- Fruit. Our cafeteria manager has succeeded in operating a plant-based cafeteria with healthy and taste food for about $1200/month (feeding 25 people). Malaysia is not a poor country, so that is quite a feat. But fruit costs are similar to western costs for fruit (because fruit is sold to western nations far more than it is consumed locally). And so the students eat very little fruit. I would like to encourage our cafeteria director by giving him and additional $400 monthly to spend on fruit (about 3 lbs per person per week). We won’t need this subsidy forever. We are planting Papaya and Banana and many longer-term fruit trees this spring. But I don’t want to wait a year to be eating a diet rich in tropical fruits. This week I am ordering $1,400 worth of high-quality fruit trees, cultivars known to do well in our clime and in our soil.
- A fourth teacher is needed for our Sabah school that serves the Muslim Filipino community. You all have half-funded the third teacher. So that is one and one half teachers that yet need funding (because they serve a class of students that cannot canvass for their tuition). So 1.5 teachers costs $700/month including housing and food and salary.
- The development of the Arabic-video Bible study site needs about $3,000 for video work and studio time.
Needs already met since our last update in December:
- A generous gift paid for us to buy a needed 4x4 truck. We are talking to many persons looking for the best one to use on our new property.
- In 2019 and in 2020 last week, we have received are first and only legacies (inheritance from someone’s will). The first of these ($1200) funded half of our first Myanmar Bible Youth Camp. The second ($11,000) funded a missionary here that will be visiting all churches in west Malaysia, and also (half of the amount) helped us with our major building project. (More about legacies and wills later.)
- Our printing of our first four books in Sabah has been entirely funded and most of the stock of Steps to Christ in Indonesian has already been exhausted in the first three months since printing. Since we set aside money from each sale, we do not need more money to reprint this book this year.
- Generous year-end gifts with no specified projects have (all six of them) been put into a major building project and will likely pay for the initial architect and legal fees and part of the slab. Other year-end gifts were specified for Bible-workers and Bible teachers, and we employ five such persons whose salaries are not covered by sales. So all those gifts highly valuable and relevant.
- Another gift funded out Farsi video/web project to the tune of about $3,000.
Legacies and Wills
Many years ago, one of my precious students, Luke Privett, was killed in a winter-storm-related accident. Luke was poor and his earthly possessions were such that no creditor would have had an interest in them. And as he was debt-free, that was ok. But an insurance payout connected to his death suddenly meant that he had an inheritance…and no “last will and testament.” I was chosen to represent Luke to the court, and legal council took about $6,000 of that inheritance. That was wasted money that would not likely have been lost to lawyers had there been a legal will.
Well, have you made one?
Many ministries in North America employ a person full-time to help with making wills. They recoup that expense by encouraging persons to remember their ministry among the beneficiaries of the document.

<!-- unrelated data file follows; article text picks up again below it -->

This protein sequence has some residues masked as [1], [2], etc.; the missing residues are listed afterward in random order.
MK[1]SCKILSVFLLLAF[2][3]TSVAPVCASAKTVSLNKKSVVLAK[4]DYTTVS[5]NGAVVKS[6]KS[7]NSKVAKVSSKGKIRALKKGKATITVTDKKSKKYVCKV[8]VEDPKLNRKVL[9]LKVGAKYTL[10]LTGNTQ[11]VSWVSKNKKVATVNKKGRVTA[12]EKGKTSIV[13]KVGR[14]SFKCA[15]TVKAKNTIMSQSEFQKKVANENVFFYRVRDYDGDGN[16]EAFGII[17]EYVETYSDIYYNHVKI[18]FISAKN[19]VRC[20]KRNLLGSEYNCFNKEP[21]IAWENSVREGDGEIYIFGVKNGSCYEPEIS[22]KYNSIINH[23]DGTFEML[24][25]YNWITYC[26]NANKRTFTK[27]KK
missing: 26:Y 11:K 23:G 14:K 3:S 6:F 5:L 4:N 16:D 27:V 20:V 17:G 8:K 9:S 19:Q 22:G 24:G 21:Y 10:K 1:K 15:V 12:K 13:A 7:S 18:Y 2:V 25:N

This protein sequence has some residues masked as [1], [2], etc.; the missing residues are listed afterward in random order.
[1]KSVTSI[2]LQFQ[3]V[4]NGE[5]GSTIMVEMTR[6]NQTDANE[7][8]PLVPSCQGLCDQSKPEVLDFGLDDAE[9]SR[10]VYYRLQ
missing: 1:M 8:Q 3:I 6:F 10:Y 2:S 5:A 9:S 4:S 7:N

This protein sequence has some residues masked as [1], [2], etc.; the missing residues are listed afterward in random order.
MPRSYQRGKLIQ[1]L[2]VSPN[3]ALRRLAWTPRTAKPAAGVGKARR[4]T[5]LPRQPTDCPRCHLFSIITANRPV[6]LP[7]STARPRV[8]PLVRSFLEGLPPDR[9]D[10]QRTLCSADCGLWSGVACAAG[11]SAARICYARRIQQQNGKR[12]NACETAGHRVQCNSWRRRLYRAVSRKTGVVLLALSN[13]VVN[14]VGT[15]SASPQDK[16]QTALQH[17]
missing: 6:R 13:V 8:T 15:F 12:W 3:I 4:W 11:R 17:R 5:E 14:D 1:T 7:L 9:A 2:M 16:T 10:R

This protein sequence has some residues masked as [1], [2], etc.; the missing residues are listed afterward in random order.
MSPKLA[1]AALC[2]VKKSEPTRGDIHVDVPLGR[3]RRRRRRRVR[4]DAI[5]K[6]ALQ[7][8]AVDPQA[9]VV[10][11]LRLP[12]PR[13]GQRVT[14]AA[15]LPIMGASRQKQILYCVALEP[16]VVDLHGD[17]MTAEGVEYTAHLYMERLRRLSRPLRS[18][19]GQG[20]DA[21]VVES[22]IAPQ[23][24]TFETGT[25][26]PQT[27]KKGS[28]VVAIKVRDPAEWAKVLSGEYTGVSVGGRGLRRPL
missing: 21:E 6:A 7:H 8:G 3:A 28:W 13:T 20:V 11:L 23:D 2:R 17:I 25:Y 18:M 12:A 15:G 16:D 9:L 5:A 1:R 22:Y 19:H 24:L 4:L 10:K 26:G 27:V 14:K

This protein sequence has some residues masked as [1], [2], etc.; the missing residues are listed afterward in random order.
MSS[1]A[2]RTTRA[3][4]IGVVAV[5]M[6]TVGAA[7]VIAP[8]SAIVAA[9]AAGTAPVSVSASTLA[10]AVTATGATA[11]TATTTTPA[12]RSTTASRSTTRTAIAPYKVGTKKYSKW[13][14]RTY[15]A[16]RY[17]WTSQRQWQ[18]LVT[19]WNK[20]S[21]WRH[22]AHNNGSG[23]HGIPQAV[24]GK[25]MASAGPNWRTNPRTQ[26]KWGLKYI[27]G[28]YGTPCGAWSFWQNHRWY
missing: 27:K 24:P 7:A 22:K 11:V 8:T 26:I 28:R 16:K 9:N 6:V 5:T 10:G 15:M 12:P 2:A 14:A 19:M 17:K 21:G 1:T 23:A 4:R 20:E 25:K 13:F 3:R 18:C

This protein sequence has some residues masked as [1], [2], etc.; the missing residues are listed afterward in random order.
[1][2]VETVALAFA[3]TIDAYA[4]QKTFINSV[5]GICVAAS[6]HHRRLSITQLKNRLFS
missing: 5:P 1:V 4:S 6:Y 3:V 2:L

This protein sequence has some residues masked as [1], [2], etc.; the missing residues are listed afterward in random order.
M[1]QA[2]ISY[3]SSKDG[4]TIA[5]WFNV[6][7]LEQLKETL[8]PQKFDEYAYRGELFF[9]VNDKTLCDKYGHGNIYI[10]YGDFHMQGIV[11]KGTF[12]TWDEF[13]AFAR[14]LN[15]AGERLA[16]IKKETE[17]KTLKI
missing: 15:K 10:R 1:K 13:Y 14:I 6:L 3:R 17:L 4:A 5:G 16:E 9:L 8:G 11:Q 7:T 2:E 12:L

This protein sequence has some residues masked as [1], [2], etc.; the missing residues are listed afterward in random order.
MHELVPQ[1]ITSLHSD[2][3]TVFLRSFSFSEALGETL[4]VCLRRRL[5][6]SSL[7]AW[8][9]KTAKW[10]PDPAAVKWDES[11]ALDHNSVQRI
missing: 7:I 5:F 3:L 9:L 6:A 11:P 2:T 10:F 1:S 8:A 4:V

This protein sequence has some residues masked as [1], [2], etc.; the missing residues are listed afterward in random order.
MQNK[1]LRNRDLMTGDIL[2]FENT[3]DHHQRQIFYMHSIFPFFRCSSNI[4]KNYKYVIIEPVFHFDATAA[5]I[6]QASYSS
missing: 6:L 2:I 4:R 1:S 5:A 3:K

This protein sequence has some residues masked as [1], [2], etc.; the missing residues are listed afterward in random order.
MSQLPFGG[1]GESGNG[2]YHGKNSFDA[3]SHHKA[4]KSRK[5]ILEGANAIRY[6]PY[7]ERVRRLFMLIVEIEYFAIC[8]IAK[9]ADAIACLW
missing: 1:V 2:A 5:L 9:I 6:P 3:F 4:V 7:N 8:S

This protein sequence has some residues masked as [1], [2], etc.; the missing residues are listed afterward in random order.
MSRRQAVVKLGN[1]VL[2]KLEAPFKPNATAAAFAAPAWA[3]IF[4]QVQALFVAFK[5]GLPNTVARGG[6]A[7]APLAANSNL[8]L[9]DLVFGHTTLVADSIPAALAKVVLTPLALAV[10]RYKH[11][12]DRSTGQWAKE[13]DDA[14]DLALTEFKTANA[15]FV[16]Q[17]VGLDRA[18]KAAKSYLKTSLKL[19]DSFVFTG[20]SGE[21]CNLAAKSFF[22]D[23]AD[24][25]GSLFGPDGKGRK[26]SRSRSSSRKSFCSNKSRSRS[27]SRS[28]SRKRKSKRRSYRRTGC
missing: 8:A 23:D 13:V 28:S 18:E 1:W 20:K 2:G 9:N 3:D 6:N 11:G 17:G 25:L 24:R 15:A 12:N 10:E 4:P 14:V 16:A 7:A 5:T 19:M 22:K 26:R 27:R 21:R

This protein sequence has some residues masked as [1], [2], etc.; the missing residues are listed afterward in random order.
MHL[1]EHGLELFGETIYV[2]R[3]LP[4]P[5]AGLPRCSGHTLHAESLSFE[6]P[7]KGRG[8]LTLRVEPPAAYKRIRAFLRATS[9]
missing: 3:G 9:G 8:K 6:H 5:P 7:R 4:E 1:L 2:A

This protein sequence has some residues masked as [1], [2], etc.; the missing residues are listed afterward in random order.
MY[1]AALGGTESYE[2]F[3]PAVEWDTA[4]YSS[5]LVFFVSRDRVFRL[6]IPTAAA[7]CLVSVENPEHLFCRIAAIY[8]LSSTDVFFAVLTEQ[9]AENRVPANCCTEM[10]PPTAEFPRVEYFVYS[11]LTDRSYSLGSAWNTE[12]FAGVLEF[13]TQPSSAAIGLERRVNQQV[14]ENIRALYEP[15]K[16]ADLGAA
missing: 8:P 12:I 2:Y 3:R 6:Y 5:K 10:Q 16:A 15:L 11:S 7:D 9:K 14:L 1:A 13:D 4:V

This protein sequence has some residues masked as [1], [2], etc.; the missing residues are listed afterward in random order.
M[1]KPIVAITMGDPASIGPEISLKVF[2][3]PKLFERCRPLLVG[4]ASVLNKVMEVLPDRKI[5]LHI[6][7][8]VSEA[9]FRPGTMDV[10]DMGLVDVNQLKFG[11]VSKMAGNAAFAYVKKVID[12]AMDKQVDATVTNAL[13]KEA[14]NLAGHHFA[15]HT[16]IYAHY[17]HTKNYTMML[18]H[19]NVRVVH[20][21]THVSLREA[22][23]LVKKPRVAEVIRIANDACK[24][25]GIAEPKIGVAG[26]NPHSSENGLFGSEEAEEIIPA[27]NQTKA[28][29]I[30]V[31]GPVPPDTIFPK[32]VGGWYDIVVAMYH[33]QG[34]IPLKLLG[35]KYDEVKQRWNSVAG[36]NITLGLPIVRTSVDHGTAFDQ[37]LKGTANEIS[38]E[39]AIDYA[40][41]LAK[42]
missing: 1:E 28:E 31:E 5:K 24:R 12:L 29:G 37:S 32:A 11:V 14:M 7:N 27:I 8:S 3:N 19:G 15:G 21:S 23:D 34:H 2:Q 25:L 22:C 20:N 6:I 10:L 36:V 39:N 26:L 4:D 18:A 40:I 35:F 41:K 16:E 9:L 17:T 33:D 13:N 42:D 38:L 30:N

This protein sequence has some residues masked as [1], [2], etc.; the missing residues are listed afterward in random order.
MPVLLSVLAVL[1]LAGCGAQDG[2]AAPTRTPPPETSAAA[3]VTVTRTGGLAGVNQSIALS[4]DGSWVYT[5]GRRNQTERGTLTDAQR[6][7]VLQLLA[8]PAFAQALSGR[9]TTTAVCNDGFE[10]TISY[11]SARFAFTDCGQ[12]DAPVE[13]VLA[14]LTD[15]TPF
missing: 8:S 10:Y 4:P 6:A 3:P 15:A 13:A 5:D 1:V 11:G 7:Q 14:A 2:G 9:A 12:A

I won’t hire such a person. But please remember that you can still remember us. And as wills often lay dormant for more than a decade before being used, I want to give you enough information that our work will benefit from your legacy even if persons and personalities change.
The name of the organization that should be included in your will is The Institute of East Asia Trading.
The contact person should include a list of persons with alternates, so that you can find at least someone who knows how and where to get current bank-account or address information for iEAT. Here is a list you could put into your will as contact persons for iEAT: Eugene William Prewitt; Alternates: Joshua Cinsuanmang; Ainy Stephen; Prescella Francis; David Young; Natalie Wood; Daniel Gomez. (These are not persons who will receive the money, but persons who could help your executor to know how to properly direct the money. Write privately if you would like working emails and phone numbers for these persons to facilitate the execution of your will.
Our commitment to anyone thus remembering us is that we will always keep expanding as we are able.
One of the less understood or followed counsels regarding wills may be found in Counsels of Stewardship, page 330, paragraph 3:
“But if they have unbelieving children who have abundance of this world, and who are serving the world, they commit a sin against the Master who has made them His stewards by placing [money] in their hands merely because they are their children.”
The non-profit that cares for our American donations is known as Jesus for Asia, PO Box 1221; Collegedale, TN 37315. If your last will and testament has a gift for us, you may send it as a check made out to Jesus for Asia and mailed to this address, BUT WITH A NOTE THAT IT IS FOR IEAT in MALAYSIA. (Without that note, not a penny is likely to come this direction, though it most certainly will be well-used somewhere else.)
In every meeting, new visitors are coming to our religious services. That is the result of having full-time Bible workers connected to each our two campuses in Malaysia.
And students are excited and anxious to begin building their own campus.
And Jesus, the Savior of the World, is anxious to return.
So do what you can where you are and we will do what we can where we are.
Director, Institute of East Asia Training
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And a word of thanks to some volunteers: Mr. and Mrs. Michael Eckert have been working to update my website and my personal fundraising methods. That is the reason bibledoc.org looks better. And my sister-in-law, Melissa Young, has been editing my articles to make them more readable. And one of my students, Fiona Frances, is translating these articles into Malay for better use by my Malaysian students. A great thank you to all of these.
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Someone says, "What about Covind19? Aren't you all scared of the virus?" And the answer is: No, no we are not scared. We are going straight forward. And if we all get it, soon we will all be immune persons who can help others who get it. Sickness, the evil intruder that it is, makes way for Jesus to provide help.